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I'm trying to customize my zsh prompt. The function below calls a Python script and returns the entire working directory path minus just the current directory. E.g. ~/research would go to ~. This is a .zsh-theme file.

function collapse_pwd {
    echo $(python ~/.oh-my-zsh/themes/truncatecwd.py '%~' '%c')

This is the python script, truncatecwd.py.

#!/usr/bin/env python
import sys

cwd = sys.argv[1]
current_dir_end = sys.argv[2]

sys.stdout.write(cwd[0: cwd.index(current_dir_end)])

Weird things happen here. I keep getting errors saying that current_dir_end can't be found in cwd. I think that it has something to do with string formatting. I printed out cwd, and it seems to be correct: '~/.oh-my-zsh/themes'. However, when I call length on it, I get 2. Same goes for current_dir_end: I get length 2. In fact, even cwd = '~' returns a length of 2. Clearly, something subtle (but probably simple) is going on.

Thanks for your help.

share|improve this question
What's up with the bash tag? –  RedX Jun 10 at 16:06
I'd assume setting the prompt is the same in both shells. –  goodcow Jun 10 at 16:07
bash and zsh are different enough that the bash tag here is not helpful. Removed. –  Charles Duffy Jun 10 at 16:17
Instead of print x, by the way, print repr(x) is more likely to be helpful. –  Charles Duffy Jun 10 at 16:19
...that said, I don't see why you need Python for this at all. Parameter expansion capabilities that zsh inherited from ksh should be more than adequate. –  Charles Duffy Jun 10 at 16:20

2 Answers 2

up vote 3 down vote accepted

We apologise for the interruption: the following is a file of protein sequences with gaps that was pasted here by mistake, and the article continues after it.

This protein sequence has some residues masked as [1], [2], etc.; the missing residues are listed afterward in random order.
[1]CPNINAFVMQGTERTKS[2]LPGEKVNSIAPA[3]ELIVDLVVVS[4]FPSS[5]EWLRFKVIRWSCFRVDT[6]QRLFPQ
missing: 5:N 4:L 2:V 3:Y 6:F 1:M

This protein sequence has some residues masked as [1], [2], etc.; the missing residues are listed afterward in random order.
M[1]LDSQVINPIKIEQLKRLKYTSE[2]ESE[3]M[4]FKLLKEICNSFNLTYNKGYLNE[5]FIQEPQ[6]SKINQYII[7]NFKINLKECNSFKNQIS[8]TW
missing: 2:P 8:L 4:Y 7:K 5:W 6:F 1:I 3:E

I don't really understand what you're trying to do here, but wouldn't the following suffice, with no Python involved at all?

collapse_pwd() {
  local result=${1:-$PWD}
  if [[ $result = */* ]]; then
  if [[ $result = "$HOME"/* ]]; then
  echo "$result"
share|improve this answer
Thanks, it's just that I have no idea how to use shell script. –  goodcow Jun 10 at 16:25
Is there a way to make the working directory in terms of ~ instead of /home? –  goodcow Jun 10 at 16:26
@goodcow, I edited it to do that. –  Charles Duffy Jun 10 at 16:27
Thanks so much! I am still curious as to why the string issues were happening in the python script though... –  goodcow Jun 10 at 16:29

could you do something like this:

import os
import sys

cwd = os.getcwd()
ret = os.path.sep.join(cwd.split(os.path.sep)[:-1])

also, just an observation, because I'm not too familiar with zsh you may need to call python with -u option to ensure unbuffered output otherwise a newline may be written and that wouldn't be good with a command prompt.

share|improve this answer
Shells in general strip trailing newlines from command substitution output (and though zsh doesn't care much for POSIX compatibility, this is a place where it retains it). –  Charles Duffy Jun 10 at 16:29
Thanks, I did know that it was the case with most shells, but like I said I'm not too familiar with zsh (more of a bash and ksh guy). I up-voted the accepted answer because I believe in sticking to native solutions where possible, but I provided this answer because the op did ask about python and I thought it worth providing an answer. –  iLoveTux Jun 10 at 16:40
I don't have enough reputation to comment above, but you said you were still currious about the string issues in python. I tested this on windows8 and CentOS 6.5, and it works beautifully. The only thing I could find was this: These are deprecated as %c and %C are equivalent to %1~ and %1/, respectively which is from here: zsh.sourceforge.net/Doc/Release/Prompt-Expansion.html Also you didn't mention the output of printing "current_dir_end". Is it possible that %c is not being expanded properly? –  iLoveTux Jun 10 at 16:55

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